Colonel Thomas Rainborough, speaking for the radical faction, advocated general suffrage:
I think that the poorest he that is in England hath a life to live as the greatest he; and therefore truly, Sir, I think it’s clear that every man that is to live under a Government ought first by his own consent to put himself under that Government; and I do think that the poorest man in England is not bound in a strict sense to that government that he hath not had a voice to put himself under.7
Henry Ireton, a senior officer and son-in-law to Oliver Cromwell, spoke in opposition:
I think that no person hath a right to an interest or share in the disposing of the affairs of the Kingdom, and in determining or choosing those that shall determine what laws we shall be ruled by here. No person hath a right to this, that hath not a permanent fixed interest in this Kingdom; and those persons together are properly the represented of this Kingdom, and consequently are to make up the representers of this Kingdom, who taken together do comprehend whatsoever is of real or permanent interest in the Kingdom.8
For Ireton and his fellow officers, general suffrage was a bridge too far. Their one concern was the powers of the king. Asked what the common soldiers had fought for, if not a say in their own government, Ireton replied:
I tell you what the soldier had fought for. The danger that we stood in was, that one man’s will must be a law…The law of this Kingdom should be by a choice of persons to represent, and that choice to be made by the generality of the Kingdom.9
Should legislative power reside with the king, or with an assembly of the people? This is the issue that divided the two sides in the civil war. It divided the philosophers as well.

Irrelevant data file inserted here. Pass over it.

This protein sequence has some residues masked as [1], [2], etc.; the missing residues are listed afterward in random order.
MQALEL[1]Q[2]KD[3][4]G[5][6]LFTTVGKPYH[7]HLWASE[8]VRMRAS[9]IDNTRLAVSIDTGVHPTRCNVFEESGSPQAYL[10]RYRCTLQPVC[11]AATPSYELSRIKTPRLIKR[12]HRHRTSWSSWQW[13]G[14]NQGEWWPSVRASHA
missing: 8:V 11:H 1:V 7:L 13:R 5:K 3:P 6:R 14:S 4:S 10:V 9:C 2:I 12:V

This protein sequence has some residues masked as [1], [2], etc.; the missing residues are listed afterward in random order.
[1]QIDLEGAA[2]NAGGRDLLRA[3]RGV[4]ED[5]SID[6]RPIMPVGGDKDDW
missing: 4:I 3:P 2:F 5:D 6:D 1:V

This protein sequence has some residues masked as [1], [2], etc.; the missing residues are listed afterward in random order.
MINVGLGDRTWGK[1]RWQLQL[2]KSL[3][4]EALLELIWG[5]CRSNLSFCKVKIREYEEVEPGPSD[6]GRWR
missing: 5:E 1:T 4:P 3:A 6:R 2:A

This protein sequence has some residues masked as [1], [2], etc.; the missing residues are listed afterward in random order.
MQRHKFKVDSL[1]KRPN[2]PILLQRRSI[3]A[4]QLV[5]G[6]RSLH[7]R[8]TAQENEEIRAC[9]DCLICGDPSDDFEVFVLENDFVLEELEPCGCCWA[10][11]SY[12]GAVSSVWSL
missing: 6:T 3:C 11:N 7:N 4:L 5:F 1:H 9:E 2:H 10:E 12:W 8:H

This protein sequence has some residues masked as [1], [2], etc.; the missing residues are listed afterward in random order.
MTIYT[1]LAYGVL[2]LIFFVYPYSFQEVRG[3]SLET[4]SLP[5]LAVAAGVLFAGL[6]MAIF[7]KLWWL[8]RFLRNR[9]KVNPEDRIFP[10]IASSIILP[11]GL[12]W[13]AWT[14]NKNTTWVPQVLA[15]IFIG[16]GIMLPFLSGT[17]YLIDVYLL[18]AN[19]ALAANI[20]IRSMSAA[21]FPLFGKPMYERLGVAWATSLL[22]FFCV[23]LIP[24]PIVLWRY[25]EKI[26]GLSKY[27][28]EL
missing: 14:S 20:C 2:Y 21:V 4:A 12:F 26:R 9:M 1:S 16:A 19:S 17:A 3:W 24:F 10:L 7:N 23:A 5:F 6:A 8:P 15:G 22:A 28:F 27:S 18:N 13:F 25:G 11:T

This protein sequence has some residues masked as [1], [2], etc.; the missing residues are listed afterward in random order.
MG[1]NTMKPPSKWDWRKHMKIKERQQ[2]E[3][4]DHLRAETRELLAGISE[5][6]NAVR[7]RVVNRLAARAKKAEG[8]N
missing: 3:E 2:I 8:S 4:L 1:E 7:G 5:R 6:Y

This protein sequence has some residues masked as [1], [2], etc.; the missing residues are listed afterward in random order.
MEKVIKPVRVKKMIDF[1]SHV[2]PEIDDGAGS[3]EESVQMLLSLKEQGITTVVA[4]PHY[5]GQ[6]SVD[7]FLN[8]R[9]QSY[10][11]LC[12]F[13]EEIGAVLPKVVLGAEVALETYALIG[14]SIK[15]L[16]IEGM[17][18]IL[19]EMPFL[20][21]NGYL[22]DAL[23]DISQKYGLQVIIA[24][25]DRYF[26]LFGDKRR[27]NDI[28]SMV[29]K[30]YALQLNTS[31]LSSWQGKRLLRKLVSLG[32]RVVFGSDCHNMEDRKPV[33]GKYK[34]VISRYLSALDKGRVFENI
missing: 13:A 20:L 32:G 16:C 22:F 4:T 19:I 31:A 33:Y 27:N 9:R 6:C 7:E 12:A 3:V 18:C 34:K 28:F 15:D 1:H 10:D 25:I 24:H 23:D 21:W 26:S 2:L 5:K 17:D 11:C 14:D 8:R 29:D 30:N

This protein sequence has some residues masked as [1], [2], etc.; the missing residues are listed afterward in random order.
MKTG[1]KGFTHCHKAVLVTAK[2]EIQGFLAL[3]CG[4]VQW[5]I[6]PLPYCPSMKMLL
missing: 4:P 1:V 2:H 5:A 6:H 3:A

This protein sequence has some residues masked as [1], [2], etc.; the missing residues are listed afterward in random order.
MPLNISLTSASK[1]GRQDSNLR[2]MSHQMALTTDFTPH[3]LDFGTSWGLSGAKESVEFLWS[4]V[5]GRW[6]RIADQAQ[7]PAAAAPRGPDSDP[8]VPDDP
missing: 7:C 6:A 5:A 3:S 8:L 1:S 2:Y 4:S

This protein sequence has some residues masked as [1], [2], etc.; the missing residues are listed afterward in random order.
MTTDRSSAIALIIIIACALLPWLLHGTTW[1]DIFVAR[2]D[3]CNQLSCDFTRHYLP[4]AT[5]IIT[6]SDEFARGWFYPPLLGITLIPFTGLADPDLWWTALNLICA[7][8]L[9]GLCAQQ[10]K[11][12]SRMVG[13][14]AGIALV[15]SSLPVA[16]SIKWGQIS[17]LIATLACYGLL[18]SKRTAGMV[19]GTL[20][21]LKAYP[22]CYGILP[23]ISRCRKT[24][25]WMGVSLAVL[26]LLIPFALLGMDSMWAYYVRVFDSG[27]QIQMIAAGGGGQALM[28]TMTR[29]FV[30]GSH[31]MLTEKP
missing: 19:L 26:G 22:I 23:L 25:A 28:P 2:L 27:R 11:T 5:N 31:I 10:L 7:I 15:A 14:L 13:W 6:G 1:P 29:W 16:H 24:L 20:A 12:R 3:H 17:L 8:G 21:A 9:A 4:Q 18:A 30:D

Hobbes believed that kings ruled by divine right — he could cite the scriptural evidence10 — but he also believed that a society advanced its own interests by submitting to an absolute ruler. He set out his arguments in Leviathan, which was published in 1651, just as the English civil war was ending.
Hobbes argued that in a society without government, there would be nothing to hold back the baser human instincts and there would be “war of all against all.” Neither life nor property would be secure, and society would be unable to rise above the most primitive conditions:
There is no place for industry, because the fruit thereof is uncertain; and consequently no culture of the earth; no navigation, nor use of the commodities that may be imported by sea; no commodious building; no instruments of moving and removing such things as require much force; no knowledge of the face of the Earth; no account of time; no arts; no letters; no society; and which is worst of all, continual fear, and danger of violent death; and the life of man, solitary, poor, nasty, brutish, and short.11
Security could be achieved, said Hobbes, if the people jointly agreed to be ruled by an absolute sovereign, for such a ruler
… hath the use of so much power and strength conferred on him, that by terror thereof, he is enabled to form the will of them all, to peace at home, and mutual aid against their enemies abroad.12
There should be no division of power (say, between the king and Parliament) because competing claims on power would impair the government’s ability to act decisively.
Hobbes envisioned the people jointly and unconditionally committing to obey the king, but the king was to make no reciprocal commitment to the people. God imposed upon the king the duty to care for the people. Only God could judge how well the king fulfilled this duty, and the king was answerable only to God for his conduct.
Plato had feared a ruler with absolute power — a tyrant — because he is released from the constraints that check the baser instincts of men. Hobbes was likewise aware of the danger inherent in absolute power: